Small babies being filmed hardly censored, or while taking a bath, covered with no more than a thin cloth. Three-year-olds shown on YouTube learning to go to the potty on their own for the first time. Six-year-olds having a hissy fit, the camera still running. And nine-year-old children happily skipping about in the garden, jumping into the pool dressed in bikinis, and subsequently offering an audience of millions a guided tour of their room. The number of channels like these, featuring children playing these parts or something similar, is growing. Mum, Dad and the camera are always there – whether it be at a child’s birthday party, while going to the doctor – or even while asleep. Self-styled “family bloggers” offer deeply intimate insights into the lives of their own children on the internet – and regularly exceed the limits of privacy and child labour protection in the process.
A PROFOUND INTRUSION INTO PERSONAL RIGHTS, PRIVACY AND DATA PROTECTION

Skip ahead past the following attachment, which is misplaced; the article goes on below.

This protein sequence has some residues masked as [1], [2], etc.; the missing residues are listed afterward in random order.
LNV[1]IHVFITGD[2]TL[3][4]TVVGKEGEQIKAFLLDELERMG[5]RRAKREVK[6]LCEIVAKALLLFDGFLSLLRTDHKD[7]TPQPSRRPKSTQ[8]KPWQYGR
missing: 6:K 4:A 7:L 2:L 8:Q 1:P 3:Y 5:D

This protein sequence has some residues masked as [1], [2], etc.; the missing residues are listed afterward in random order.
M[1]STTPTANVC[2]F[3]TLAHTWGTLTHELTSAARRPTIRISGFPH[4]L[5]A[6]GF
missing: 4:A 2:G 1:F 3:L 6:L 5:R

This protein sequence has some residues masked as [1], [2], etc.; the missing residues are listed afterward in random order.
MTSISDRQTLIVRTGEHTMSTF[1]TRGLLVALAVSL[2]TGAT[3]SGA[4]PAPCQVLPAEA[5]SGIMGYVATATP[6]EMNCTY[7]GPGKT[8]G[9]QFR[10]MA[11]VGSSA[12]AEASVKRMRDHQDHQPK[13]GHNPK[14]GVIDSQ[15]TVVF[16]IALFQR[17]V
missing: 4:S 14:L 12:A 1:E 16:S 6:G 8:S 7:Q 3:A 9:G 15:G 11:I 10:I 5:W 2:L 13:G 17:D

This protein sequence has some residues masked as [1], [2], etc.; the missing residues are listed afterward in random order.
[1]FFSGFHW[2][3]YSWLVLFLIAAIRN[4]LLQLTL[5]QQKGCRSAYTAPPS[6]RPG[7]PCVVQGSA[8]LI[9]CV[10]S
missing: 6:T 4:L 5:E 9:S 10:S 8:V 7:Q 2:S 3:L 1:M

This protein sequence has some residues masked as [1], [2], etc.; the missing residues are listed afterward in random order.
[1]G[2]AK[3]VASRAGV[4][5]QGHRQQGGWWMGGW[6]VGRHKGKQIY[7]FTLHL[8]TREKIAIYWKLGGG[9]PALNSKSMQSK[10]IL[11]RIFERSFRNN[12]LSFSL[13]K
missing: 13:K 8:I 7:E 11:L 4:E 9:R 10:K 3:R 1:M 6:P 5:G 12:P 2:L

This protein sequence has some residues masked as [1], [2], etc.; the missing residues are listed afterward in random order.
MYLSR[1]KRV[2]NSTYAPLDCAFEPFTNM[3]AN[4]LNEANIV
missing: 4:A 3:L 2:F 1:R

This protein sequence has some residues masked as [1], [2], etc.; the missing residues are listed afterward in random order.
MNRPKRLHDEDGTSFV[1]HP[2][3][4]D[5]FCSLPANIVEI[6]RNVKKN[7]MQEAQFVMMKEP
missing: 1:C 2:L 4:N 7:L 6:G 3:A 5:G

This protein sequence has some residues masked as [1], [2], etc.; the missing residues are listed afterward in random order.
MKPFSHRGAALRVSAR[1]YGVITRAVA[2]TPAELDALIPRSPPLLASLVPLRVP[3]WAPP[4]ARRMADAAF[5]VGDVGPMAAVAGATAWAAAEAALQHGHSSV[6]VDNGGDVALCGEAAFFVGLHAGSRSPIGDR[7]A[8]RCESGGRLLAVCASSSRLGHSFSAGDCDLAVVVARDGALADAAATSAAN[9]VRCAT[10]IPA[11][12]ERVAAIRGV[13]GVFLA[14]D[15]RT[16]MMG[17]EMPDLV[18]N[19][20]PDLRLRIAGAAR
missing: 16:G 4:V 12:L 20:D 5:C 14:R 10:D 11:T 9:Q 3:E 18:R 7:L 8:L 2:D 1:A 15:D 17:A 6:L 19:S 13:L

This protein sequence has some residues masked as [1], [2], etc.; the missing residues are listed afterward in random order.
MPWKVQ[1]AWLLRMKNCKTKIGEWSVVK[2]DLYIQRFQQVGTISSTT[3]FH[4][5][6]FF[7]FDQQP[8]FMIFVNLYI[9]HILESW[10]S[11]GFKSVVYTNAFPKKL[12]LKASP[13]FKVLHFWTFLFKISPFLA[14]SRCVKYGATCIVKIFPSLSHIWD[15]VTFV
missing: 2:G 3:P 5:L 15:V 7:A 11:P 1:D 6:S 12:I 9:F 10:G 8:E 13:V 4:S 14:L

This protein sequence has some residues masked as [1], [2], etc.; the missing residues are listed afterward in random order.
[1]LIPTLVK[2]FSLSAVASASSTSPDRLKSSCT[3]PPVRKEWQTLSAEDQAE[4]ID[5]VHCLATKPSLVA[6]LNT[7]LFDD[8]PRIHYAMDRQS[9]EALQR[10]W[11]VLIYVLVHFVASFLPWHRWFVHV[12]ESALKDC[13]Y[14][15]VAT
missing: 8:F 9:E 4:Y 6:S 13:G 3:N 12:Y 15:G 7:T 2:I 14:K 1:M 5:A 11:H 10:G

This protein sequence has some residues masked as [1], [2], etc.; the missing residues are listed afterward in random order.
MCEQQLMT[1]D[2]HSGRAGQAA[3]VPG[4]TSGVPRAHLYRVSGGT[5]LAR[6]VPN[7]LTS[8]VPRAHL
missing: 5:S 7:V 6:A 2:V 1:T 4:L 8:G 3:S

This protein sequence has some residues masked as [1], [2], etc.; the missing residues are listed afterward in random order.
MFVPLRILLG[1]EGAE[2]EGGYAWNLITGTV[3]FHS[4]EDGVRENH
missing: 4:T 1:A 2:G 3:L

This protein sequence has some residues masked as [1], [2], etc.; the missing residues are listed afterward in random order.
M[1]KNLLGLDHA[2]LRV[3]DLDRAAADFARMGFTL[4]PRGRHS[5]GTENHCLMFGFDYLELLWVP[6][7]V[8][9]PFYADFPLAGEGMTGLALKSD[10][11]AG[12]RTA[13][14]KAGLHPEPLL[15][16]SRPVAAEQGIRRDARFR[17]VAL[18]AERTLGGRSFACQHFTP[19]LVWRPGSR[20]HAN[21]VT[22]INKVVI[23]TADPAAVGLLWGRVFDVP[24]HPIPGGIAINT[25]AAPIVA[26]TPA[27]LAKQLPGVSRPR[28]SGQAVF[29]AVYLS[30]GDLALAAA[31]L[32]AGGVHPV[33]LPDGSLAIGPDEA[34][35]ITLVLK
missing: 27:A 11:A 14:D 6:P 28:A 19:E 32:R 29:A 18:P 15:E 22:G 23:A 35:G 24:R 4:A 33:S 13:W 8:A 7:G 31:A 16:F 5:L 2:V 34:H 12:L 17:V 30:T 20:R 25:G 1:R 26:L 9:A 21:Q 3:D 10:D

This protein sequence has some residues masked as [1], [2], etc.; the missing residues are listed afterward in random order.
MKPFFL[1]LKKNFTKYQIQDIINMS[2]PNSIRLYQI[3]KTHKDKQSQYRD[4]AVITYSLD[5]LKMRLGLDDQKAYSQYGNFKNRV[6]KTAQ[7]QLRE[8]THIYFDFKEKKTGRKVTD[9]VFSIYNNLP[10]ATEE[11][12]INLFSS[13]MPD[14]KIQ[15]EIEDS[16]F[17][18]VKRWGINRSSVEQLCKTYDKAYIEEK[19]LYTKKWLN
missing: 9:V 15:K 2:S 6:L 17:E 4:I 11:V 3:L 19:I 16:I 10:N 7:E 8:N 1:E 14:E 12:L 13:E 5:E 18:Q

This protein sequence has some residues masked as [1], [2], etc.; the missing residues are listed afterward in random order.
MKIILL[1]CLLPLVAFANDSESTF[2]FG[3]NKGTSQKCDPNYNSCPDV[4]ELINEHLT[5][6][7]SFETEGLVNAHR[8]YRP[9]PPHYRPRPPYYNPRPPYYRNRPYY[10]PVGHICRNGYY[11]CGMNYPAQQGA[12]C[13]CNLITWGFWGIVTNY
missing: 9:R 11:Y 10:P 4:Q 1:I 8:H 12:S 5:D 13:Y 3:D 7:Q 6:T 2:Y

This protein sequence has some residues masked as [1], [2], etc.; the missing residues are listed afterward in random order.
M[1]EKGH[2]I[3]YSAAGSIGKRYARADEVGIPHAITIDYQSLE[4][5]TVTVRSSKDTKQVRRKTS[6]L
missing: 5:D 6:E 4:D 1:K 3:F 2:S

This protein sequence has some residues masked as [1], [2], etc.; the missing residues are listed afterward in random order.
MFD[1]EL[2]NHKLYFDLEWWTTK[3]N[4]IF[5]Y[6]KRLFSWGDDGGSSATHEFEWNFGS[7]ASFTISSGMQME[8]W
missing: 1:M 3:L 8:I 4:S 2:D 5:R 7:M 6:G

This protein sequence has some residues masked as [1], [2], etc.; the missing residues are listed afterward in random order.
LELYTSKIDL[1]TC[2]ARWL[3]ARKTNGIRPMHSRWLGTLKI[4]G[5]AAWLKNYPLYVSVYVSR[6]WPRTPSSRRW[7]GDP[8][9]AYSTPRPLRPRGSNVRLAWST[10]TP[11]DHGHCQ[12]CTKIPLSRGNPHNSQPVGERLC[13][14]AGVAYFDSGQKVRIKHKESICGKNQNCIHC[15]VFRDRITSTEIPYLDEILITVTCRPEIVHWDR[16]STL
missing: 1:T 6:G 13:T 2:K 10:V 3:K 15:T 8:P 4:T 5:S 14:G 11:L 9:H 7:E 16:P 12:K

If you spend time regularly on a range of different platforms, including YouTube, Instagram and TikTok, then you’ll know them: the vast numbers of parents who love to share images not only of their own daily lives but also those of their children with audiences of millions. It’s important to remember, however, that these are not private individuals, merely sharing photos and videos of their little ones with their own family and friends, but public figures who have built up their celebrity, usually via those same social networks, and often create a source of extra income with images of their children. Exactly how much money is involved is hard to say, because a vast array of different factors play a role: how frequently videos are uploaded, numbers of subscribers, how often ads are clicked and which ones, whether there are paid product placements, whether the people involved also sell merchandise items, and whether they also receive donations from fans all make a difference. According to the Standard, a YouTube channel with one million subscribers can earn between 100,000 and 200,000 euros a year. It’s a lucrative business, therefore, which can provide an entire family with a living.